After decades of gardening, I’ve developed a few opinions about what should be included in a garden and what should be avoided in a garden.
Ready? Here goes…
Junipers. I have yet to see a juniper that aged gracefully in a shrub border. I have no junipers in my garden.
Cottonwood Trees. Sure cottonwood trees are fast growing, but they are also weak wooded and in the spring the “cotton” gets all over everything and causes even those with no other allergies to wildly sneeze.
Lombardi Poplar Trees. I wrote last year that when you buy one of these trees, go ahead and get a chain saw, too, because you’ll be cutting it down in short order. Whenever I see some of these trees all rowed up, which is how most people plant them, more than a few seem to be dead or in serious decline.
Broccoli, Cabbage, Cauliflower. No matter what I did, my home grown broccoli always had those little green caterpillars in the flower heads. Even though I soaked the broccoli in salt water to force them out, it seemed that when I cooked the broccoli a little green worm would end up in the cooking water. Gross. And don’t say “Protein!” Cabbage? Buggy. Cauliflower? Also buggy.
Rocks as mulch. Ditto no plastic mulch. If I have to explain this one…then send me an email. I wrote about this last year, and the only thing that has changed since I wrote that post is that I no longer use cypress mulch, now I use hardwood mulch.
English Ivy (Hedera helix). This is under the subcategory, “Not in My Garden, Again”. I think I’ve almost gotten rid of the ivy. A little goes a long way, and you won’t ever control it and contain it like you think you will.
Planters made out of old tires painted white. Maybe if someone painted them green, the tires would be okay because they would blend in. Just kidding on that. I don’t have a place in my garden for old tire planters of any color and I definitely don’t like to see those big spools from the telephone company that people use as outdoor tables.
Plastic Flowers in the wintertime, or anytime. Why do some people who otherwise seem to have nice gardens feel like they need to put fake flowers or fake greenery in window boxes and planters left out in the winter?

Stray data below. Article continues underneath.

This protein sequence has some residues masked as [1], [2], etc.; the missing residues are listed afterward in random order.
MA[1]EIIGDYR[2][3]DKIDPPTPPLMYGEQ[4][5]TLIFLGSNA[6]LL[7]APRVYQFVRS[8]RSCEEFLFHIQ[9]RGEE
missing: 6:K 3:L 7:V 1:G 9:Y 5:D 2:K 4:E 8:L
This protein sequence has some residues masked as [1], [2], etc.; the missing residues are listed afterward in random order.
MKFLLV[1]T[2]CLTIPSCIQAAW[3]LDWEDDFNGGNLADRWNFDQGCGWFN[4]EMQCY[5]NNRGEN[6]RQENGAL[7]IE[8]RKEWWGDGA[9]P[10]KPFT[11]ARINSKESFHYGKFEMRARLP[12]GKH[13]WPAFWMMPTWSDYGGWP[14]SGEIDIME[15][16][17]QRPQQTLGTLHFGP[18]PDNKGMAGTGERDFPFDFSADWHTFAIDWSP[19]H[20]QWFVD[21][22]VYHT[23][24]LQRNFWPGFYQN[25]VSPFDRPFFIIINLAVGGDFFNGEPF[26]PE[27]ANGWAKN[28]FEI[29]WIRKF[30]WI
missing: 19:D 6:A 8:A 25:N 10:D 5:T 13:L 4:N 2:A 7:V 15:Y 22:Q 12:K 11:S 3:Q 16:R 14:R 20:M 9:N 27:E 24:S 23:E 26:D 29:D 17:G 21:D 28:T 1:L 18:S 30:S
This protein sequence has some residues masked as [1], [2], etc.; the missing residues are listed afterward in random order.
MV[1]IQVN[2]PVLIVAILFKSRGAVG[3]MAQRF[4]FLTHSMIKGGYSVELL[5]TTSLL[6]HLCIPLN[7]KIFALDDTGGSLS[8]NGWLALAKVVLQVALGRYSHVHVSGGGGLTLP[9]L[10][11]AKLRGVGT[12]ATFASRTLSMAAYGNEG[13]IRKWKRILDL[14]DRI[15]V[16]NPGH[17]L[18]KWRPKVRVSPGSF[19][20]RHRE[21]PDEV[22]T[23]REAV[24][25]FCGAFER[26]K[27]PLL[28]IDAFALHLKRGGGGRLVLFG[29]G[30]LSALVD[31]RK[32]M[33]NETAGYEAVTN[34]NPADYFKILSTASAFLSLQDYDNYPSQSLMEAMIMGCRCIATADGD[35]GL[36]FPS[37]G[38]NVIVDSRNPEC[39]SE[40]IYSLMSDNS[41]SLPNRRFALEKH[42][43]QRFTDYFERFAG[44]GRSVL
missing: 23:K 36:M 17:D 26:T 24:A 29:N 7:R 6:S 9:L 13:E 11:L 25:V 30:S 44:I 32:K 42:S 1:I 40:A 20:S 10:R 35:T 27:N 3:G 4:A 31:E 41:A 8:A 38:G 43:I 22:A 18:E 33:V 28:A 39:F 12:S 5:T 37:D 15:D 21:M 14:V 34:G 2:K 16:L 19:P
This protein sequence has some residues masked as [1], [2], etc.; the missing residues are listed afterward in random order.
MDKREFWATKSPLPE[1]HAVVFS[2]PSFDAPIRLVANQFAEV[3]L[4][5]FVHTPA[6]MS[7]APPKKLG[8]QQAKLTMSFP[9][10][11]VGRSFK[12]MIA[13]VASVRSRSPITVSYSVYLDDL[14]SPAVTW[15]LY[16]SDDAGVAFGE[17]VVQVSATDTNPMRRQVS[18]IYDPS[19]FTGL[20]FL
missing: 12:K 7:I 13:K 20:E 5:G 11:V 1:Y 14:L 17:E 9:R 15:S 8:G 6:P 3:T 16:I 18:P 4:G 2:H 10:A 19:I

Cheap Hoes and any other poorly made gardening tools. I like gardening tools that are well made. It makes the gardening so much easier.
Rabbits, Wolf Spiders, and Snakes. Unfortunately the rabbits can’t read and haven’t figured out that they aren’t welcome in my garden. I’m not sending them the right message when I plant their favorite food (green bean plants) and then leave it uncovered. I also don’t like wolf spiders in my garden. They move fast and seem to jump out just to startle me. And snakes aren’t allowed in my garden, either. I’ve never actually seen a snake in my garden, so maybe I am sending the right “unwelcome” message to them. But just in case, if I am poking around in a place that seems like it would be a perfect home for snakes, I keep a grub hoe at my side for protection.
Finally, the picture above. I try to avoid red and white flower combinations. This was an accident this year. I just wasn’t thinking. I bought a flat of mixed colors of impatiens, and planted all the pretty pink, purple, and white ones in containers on my front porch. All the red ones were planted in the back by the hostas as an afterthought. Red (or as they call it ‘crimson’) and white are the colors of a certain university in Indiana which is the rival of my alma mater, Purdue University, whose colors are black and gold. Honestly, if they saw this color combo in my garden, they might kick my out of the alumni association.
I’m sure there are other “NIMG” items here at May Dreams Gardens, but that’s enough from me. I’m waiting to see other gardeners’ lists. While I wait, I’ll be putting together my Garden Bloggers’ Bloom Day post for the 15th. You all remembered about GBBD, right? You post what’s blooming in your garden then leave a comment on my post to let us know where to find you. My post should be up late tomorrow to allow the early birds to comment.